May 1st, 2021
When pursuing bariatric surgery, there are many thoughts that can circulate in your head, such as eating after surgery, exercising, and postoperative pain, but one of the biggest concerns is the dreaded pre-op diet. If you were to do a quick internet search on bariatric pre-op diets, you'd see no two are alike. One thing that cannot be stressed enough is that every surgeon and every clinic will have their own pre-op diet. It's important to follow their diet and guidelines, as this is what they have found to be best for their patients.
Pre-op diets can range from a few days of a clear liquid diet, full liquids for a few weeks, participating in a program that requires several months of nutrition visits with weight checks, to even following a VLCD (800 calories a day or less).
Even though each diet looks different, one of the main purposes of each diet is to reduce the size of your liver. Having an enlarged and fatty liver has been shown to complicate bariatric surgeries, and it’s estimated that 75-100% of bariatric patients have nonalcoholic fatty liver disease3,4. The reason for the additional complications is that an enlarged, fatty liver can obstruct access and increase risk of bleeding during surgery, due to friability of the liver tissue.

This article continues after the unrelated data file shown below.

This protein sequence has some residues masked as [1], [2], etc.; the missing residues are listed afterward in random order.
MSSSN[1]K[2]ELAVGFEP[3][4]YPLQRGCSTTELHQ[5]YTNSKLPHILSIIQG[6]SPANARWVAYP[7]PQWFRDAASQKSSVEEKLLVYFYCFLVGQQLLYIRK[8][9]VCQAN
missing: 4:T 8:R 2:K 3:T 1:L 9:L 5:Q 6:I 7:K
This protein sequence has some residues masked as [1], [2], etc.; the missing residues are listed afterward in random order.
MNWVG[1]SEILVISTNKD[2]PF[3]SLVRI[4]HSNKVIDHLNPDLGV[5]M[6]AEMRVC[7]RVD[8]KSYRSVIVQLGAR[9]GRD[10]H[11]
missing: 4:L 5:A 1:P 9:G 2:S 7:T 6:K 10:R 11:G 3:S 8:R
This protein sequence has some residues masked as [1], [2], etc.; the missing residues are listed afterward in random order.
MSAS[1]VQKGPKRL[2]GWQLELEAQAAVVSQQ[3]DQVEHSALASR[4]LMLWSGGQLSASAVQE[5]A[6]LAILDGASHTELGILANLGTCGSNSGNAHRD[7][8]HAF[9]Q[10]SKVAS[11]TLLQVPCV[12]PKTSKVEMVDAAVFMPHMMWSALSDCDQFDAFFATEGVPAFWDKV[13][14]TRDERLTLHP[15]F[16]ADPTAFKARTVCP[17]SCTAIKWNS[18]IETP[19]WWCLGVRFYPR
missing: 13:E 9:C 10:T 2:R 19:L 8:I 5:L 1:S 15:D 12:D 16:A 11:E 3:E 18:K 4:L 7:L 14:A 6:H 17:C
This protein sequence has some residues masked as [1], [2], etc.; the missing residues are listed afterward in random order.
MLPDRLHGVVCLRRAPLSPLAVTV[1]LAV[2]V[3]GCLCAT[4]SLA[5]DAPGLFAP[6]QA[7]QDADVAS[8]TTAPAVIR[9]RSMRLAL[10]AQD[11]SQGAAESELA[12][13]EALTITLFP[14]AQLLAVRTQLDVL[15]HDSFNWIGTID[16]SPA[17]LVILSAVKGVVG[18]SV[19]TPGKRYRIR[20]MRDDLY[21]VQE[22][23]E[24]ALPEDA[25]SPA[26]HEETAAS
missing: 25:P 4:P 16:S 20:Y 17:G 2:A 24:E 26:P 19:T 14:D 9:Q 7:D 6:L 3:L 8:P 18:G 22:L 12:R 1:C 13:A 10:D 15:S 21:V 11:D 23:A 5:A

These restricted diets are necessary for more than just reducing liver size. A large-scale study showed gastric bypass patients that lost just 9.5% excess body weight (EBW) had a reduction in postoperative complications that included anastomotic leaks, deep infections, and minor wound complications.1 Pre-op weight loss has been shown to improve weight loss and liver function at 6-months post-op4 and can even help reduce surgery time.1
The benefits of following the restricted diet your surgeon and dietitian puts you on outweigh the cons. However, you should be aware these restrictions can make it difficult to meet all your nutrition needs through your diet. Therefore, it’s recommended during this time that you also start a multivitamin and mineral supplement2. Having a visit with a registered dietitian before your procedure can help improve and correct any nutrition deficiencies prior to surgery; it’s also helpful to answer your questions about your pre-op diet.
A few other changes that might also be introduced on your pre-op diet are switching to decaffeinated beverages, cessation / quitting of smoking and alcoholic beverages, stopping birth control, and avoiding NSAID's. You can even include lifestyle changes, such as focusing on small sips of non-sugary beverages throughout the day. Your surgeon and bariatric team will discuss all these changes with you prior to starting them. Remember, they’re there for a reason, so follow their instructions closely.
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